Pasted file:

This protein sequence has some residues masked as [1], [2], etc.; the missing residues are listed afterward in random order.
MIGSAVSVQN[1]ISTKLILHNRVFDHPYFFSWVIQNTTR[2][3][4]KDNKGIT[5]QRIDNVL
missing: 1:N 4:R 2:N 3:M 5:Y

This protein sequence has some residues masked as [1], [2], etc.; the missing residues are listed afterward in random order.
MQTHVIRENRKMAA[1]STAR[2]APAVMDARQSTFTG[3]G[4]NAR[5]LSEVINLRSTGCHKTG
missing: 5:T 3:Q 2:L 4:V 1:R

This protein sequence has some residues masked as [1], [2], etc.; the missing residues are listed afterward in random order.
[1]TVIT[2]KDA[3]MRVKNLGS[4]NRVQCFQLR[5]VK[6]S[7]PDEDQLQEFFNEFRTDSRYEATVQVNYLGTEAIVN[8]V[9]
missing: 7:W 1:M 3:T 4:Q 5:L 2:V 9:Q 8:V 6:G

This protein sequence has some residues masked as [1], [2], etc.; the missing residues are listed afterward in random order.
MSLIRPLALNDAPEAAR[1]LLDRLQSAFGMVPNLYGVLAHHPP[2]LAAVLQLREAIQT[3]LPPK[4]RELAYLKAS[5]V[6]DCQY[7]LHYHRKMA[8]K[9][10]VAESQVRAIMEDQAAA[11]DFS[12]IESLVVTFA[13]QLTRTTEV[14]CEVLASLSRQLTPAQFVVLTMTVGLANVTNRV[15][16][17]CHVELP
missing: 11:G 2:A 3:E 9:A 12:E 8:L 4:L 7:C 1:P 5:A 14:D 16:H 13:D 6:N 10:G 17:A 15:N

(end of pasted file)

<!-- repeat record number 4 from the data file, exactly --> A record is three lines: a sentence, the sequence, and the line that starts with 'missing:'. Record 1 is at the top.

This protein sequence has some residues masked as [1], [2], etc.; the missing residues are listed afterward in random order.
MSLIRPLALNDAPEAAR[1]LLDRLQSAFGMVPNLYGVLAHHPP[2]LAAVLQLREAIQT[3]LPPK[4]RELAYLKAS[5]V[6]DCQY[7]LHYHRKMA[8]K[9][10]VAESQVRAIMEDQAAA[11]DFS[12]IESLVVTFA[13]QLTRTTEV[14]CEVLASLSRQLTPAQFVVLTMTVGLANVTNRV[15][16][17]CHVELP
missing: 11:G 2:A 3:E 9:A 12:E 8:L 4:L 7:C 1:P 5:A 14:D 16:H 13:D 6:N 10:G 17:A 15:N